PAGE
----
What Is a Returnship?
For people who've taken a career break, returnships might be just the thing to get them up to speed.
If you left the workforce for a while or have taken a break, you might be wondering what skills recruiters are looking for these days or how to explain resume gaps. Maybe you need to brush up on tech skills—like Slack or social media—that may not have been a part of the workplace before you took time off.
Returnships can help with all these—but what is a returnship, and how do you go about finding one?
What is a returnship?
“Returnships are designed to help professionals who have taken a career break, often for family or personal reasons, re-enter the workforce,” explains Michael Samuel, founder of CEOMichaelHR, a company that helps job seekers. “These programs are temporary positions that provide an opportunity for individuals to gain practical experience, build their professional networks, and transition back into full-time employment.”
Returnships are helpful for people who need to get used to a different work style (like decisions made on the spot) or for people who are re-entering into a virtual or hybrid work environment when all they’ve previously known is wearing a suit and working 9 to 5 in an office.
“Applying to a returnship rather than a permanent job removes one of the biggest obstacles to re-entering the workforce: the fact that employers normally prefer someone who has recent and relevant experience,” explains Kelly Donovan, principal of Kelly Donovan & Associates, a job search company. “Returnships are the opposite because they cater to candidates who have been out of the workforce for an extended period.”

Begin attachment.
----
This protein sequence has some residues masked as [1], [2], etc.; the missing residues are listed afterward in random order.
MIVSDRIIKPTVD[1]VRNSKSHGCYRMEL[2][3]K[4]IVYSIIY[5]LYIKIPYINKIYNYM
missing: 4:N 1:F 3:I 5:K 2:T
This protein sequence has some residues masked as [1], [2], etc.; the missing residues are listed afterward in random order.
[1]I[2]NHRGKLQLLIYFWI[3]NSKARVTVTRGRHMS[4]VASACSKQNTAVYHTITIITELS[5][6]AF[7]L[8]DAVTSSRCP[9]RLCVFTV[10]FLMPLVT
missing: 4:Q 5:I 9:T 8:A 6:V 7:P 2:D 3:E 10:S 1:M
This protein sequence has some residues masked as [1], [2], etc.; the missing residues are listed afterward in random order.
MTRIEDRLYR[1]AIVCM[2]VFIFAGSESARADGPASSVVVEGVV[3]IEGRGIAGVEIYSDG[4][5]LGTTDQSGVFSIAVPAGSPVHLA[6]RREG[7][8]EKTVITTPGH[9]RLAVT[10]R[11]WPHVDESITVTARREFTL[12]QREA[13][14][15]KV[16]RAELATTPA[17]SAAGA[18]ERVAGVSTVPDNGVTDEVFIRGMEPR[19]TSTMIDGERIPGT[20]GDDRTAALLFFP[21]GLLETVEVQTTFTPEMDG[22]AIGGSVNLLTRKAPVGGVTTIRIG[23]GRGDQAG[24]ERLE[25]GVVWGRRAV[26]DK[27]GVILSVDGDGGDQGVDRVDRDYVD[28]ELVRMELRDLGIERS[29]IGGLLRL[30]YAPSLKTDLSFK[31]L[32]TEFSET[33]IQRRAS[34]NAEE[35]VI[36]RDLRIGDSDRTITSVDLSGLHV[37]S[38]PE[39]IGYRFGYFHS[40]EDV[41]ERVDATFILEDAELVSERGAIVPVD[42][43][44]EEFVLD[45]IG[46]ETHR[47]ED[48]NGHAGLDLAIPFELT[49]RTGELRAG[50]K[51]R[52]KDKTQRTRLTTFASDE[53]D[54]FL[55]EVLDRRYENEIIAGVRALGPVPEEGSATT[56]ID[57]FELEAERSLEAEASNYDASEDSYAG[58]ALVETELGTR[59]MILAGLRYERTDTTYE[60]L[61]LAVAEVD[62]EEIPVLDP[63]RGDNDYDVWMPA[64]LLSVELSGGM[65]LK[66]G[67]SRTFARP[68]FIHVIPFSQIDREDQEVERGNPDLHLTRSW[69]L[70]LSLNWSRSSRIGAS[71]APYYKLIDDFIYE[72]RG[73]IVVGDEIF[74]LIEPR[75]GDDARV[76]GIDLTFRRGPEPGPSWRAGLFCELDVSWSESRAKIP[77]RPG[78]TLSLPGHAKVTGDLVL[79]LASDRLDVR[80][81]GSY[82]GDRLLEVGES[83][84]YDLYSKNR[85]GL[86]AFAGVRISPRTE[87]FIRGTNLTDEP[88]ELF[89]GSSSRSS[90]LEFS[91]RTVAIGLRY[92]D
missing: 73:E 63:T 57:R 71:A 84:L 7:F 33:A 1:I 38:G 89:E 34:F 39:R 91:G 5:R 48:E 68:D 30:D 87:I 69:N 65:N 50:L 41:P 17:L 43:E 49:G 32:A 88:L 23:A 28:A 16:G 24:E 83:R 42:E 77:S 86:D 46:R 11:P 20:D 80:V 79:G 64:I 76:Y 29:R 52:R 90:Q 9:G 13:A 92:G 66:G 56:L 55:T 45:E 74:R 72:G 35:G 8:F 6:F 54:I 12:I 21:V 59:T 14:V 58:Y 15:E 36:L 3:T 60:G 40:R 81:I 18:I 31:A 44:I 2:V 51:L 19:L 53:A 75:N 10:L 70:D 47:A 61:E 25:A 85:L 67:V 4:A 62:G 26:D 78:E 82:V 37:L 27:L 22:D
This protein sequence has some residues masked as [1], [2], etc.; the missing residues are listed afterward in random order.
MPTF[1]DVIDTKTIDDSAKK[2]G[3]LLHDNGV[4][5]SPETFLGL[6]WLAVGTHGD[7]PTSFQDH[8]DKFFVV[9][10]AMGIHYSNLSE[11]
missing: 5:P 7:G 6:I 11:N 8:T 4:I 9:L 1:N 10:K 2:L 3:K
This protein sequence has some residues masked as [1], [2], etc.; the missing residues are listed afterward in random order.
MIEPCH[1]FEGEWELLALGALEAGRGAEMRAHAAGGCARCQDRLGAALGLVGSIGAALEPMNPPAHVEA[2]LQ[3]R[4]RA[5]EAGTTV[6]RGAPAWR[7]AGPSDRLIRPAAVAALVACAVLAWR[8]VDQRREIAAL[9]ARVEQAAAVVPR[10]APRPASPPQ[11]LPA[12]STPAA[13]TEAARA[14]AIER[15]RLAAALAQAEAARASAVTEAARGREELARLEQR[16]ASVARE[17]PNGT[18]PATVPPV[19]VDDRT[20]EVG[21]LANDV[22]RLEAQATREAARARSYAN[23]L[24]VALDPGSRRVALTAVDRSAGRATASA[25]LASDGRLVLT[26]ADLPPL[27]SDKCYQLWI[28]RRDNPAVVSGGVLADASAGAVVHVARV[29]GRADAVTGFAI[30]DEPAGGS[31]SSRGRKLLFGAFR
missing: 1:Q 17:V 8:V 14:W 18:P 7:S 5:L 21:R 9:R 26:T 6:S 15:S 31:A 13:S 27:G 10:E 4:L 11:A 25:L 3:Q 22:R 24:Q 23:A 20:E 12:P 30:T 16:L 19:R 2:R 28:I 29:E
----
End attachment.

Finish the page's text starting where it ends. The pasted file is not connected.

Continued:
Returnships indicate an acceptance of people who take time off for family or other personal reasons. “Employers are now recognizing the importance of supporting individuals who have taken extended periods away from work for various reasons and offering them a platform to re-enter the workforce,” explains career coach Brian Fenerty.
What are the benefits of a returnship?
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“Returnships give you the opportunity to learn about the latest industry insights and changes in a way that’s not overwhelming,” offers Andrew Fennell, former recruiter and director at StandOut CV. “This could be knowledge that you might not be able to pick up by reading industry publications yourself.”
“Returnships are less of a mental challenge than heading straight back into a full-time role, as the returnship is a set program with designed milestones/goals specific to certain types of employees,” says Fennell.
“Going through a returnship program can help you regain your confidence in the professional world after an extended break,” says Darren Shafae, founder of ResumeBlaze. “You’ll be able to show employers that you have the skills and experience they’re looking for and make yourself stand out in a competitive job market.”
Skills, particularly tech skills, need to be updated regularly, and it can be hard to figure out how to catch up. “Returnships provide a great opportunity to brush up on the latest technology and trends in the industry,” Shafae explains. “Through hands-on experience, you’ll learn how to use current software and hardware technologies.” It can also be a way to brush up on your soft skills after time away.
Adding to your network
Everyone needs a network, especially those returning to work who could benefit from guidance and mentorship. “Returnships are ideal for expanding your network,” Fenerty says. Don’t forget to brush up on how to network.
You may get the job!
Like internships, many companies offer returnships because they’re looking to hire. “The companies that are running these programs are looking to hire from the ranks of returners, and that alone may make them worth the time and effort,” Fenerty says.
Companies that offer returnship programs
You can find returnship programs at a number of companies including:
- Goldman Sachs
- JP Morgan Chase
- Morgan Stanley
- You can even search for returnships on LinkedIn!